Nine New Segundo Shows

This week, nine new installments of The Bat Segundo Show were released from the factory. I’ll be cross-posting the full capsules here at Reluctant Habits (the new preposterous name of this place) as soon as I find some time to complete them. (Books are now migrating their way to the new location, and this has been keeping me busy.) But for those who wish to plunge into the conversations right now, here’s a list of recent shows:

206. Sarah Hall. Hall, the recent winner of the James Tiptree Award, is an extraordinary writer. I’ve written a piece on all three of her books that will be appearing at another place. But in the meantime, you can listen to the nearly 70 minute conversation we conducted on her work as a whole. We carried out despite fire alarms and some lively debate.

207. David Hajdu. Hajdu is the author of The Ten-Cent Plague, but this conversation touches largely upon much of the journalistic methods he used in tracking down some of his subjects.

208. Tobias Wolff. This conversation has been excerpted elsewhere. Wolff was guarded, but he gradually warmed up as the conversation progressed, offering some interesting insights into how he puts together a short story.

209. Sloane Crosley. Ms. Crosley is regrettably known more for her shiny hair than her essays. Hopefully, this discussion will rectify this impression.

210. Cynthia Ozick. I was greatly honored to talk with the wonderful Ms. Ozick, winner of two recent lifetime achievement awards, a few days before her eightieth birthday.

211. Ed Park! Ed Park has written a very good debut novel. I had so many observations about his book that I had to cram into our conversation that we ended up talking for more than an hour.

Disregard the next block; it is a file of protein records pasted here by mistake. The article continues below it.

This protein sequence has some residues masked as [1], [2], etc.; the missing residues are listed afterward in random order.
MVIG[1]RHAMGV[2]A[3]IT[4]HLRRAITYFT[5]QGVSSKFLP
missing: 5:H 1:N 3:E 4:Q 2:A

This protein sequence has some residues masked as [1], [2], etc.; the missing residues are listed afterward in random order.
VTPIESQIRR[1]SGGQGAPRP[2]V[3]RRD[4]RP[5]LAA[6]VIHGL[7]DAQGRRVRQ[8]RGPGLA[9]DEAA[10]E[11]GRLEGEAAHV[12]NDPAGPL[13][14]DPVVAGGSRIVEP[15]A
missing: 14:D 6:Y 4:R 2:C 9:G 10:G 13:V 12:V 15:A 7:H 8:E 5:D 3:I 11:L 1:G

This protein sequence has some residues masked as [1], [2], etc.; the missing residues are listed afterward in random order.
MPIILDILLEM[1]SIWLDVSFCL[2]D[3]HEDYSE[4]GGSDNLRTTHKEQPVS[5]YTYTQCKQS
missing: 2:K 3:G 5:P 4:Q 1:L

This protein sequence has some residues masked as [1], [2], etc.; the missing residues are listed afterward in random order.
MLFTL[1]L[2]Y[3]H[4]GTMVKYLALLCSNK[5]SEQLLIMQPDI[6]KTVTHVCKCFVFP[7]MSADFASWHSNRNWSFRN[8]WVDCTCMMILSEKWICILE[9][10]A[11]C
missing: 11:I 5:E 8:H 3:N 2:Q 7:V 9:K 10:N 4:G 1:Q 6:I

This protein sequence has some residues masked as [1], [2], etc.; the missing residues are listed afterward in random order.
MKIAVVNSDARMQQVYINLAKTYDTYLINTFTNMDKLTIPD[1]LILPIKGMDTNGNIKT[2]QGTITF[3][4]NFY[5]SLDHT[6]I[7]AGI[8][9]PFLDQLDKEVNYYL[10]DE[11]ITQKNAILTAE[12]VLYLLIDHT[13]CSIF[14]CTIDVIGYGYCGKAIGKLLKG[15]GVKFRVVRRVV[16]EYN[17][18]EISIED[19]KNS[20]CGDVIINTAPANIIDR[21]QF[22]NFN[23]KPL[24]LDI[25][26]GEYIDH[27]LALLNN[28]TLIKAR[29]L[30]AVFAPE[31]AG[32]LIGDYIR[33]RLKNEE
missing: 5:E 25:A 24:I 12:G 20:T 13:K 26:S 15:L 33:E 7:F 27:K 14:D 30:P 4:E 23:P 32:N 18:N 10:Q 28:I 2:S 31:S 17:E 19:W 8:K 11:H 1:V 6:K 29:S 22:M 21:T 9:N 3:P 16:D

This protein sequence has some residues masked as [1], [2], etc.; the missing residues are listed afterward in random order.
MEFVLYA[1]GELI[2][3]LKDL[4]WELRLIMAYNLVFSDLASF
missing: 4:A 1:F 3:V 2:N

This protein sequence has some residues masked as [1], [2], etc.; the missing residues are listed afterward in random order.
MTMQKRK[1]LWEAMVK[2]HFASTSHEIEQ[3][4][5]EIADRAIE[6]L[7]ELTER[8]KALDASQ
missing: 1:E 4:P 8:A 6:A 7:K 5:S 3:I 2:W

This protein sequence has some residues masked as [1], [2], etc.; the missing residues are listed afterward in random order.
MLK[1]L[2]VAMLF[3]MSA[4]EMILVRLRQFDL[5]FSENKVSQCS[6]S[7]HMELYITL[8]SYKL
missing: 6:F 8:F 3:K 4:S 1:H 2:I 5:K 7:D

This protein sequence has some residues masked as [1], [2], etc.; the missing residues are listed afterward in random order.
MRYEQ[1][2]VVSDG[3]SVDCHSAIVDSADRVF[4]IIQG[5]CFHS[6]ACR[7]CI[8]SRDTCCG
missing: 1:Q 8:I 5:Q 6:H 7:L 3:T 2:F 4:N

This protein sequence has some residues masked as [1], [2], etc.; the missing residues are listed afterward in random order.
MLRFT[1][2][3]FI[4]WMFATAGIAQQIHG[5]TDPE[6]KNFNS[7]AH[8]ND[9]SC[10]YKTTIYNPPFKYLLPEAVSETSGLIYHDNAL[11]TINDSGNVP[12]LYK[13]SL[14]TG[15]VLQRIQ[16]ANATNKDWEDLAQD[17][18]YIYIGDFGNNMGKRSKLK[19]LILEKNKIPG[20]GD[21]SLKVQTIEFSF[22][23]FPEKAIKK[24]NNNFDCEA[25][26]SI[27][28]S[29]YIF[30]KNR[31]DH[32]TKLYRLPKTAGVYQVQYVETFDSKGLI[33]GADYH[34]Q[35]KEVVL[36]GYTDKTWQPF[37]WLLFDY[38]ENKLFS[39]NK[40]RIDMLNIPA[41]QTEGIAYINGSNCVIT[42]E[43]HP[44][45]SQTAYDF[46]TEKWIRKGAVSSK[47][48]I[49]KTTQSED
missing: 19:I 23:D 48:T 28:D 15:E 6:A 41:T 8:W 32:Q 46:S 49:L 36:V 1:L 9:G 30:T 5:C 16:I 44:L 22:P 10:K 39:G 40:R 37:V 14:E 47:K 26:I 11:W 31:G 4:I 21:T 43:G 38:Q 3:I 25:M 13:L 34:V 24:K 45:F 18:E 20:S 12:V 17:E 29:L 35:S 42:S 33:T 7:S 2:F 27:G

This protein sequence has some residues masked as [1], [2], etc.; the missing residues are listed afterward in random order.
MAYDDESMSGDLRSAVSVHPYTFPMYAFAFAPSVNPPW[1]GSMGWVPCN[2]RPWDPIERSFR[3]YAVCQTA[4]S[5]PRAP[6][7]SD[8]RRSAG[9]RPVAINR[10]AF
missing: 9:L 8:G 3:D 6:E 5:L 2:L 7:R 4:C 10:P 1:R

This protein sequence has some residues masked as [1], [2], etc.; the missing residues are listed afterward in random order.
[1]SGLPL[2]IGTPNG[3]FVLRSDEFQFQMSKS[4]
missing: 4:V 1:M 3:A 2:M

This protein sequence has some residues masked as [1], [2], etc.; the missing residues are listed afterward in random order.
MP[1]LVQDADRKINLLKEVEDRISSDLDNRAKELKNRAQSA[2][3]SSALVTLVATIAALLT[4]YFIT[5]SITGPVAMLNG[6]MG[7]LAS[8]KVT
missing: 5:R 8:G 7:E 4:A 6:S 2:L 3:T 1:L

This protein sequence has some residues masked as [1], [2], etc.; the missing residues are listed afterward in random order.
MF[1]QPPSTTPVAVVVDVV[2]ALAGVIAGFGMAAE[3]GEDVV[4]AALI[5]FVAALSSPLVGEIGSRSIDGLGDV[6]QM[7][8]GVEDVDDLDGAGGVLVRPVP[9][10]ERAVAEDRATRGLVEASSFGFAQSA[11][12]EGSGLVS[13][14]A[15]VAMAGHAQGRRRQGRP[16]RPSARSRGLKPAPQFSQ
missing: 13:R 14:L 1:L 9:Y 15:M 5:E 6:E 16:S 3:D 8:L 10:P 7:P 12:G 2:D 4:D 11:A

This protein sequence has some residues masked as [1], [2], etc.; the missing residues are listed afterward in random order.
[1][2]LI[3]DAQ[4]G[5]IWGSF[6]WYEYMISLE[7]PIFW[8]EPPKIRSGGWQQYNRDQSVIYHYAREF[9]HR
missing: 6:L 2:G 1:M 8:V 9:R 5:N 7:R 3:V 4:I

212. Fiona Maazel. Despite the intrusive presence of a coffee grinder, Fiona and I managed to talk more or less intelligibly about Last, Last Chance.

213. Steven Greenhouse. I reviewed Greenhouse’s The Big Squeeze for the B&N Review last week. This conversation reflects some of my observations and delves into very important labor issues.

214. Ralph Bakshi. One of my most anarchic interviews, but in a very good way. If you aren’t aware of Bakshi’s accomplishments in underground animation (Fritz the Cat, Heavy Traffic, Coonskin), you’ll want to give this a listen.

215. Christian Bauman. We were ejected from a Midtown diner midway through our conversation, but this didn’t stop Mr. Bauman and I from discussing In Hoboken, which Mr. Bauman assures me is a “folk novel” and not a “rock ‘n’ roll novel.”

216. Mort Walker. The creator of Beetle Bailey reveals a number of unexpected attitudes about war and women.

Interview with Ralph Bakshi

I recently had the opportunity to talk with underground animator Ralph Bakshi. A portion of our conversation appears this afternoon at Vulture, where you will discover the song that was originally going to play during the finale of American Pop. (For the specific reasons why, you will have to wait for the podcast.) Unfortunately, there were space constraints. So what follows is some of the additional material that didn’t make it into the piece. The entire conversation, which includes even more from Bakshi, will be released as a future installment of The Bat Segundo Show. (Please note that edited elements of the same conversation appear both here and at Vulture.)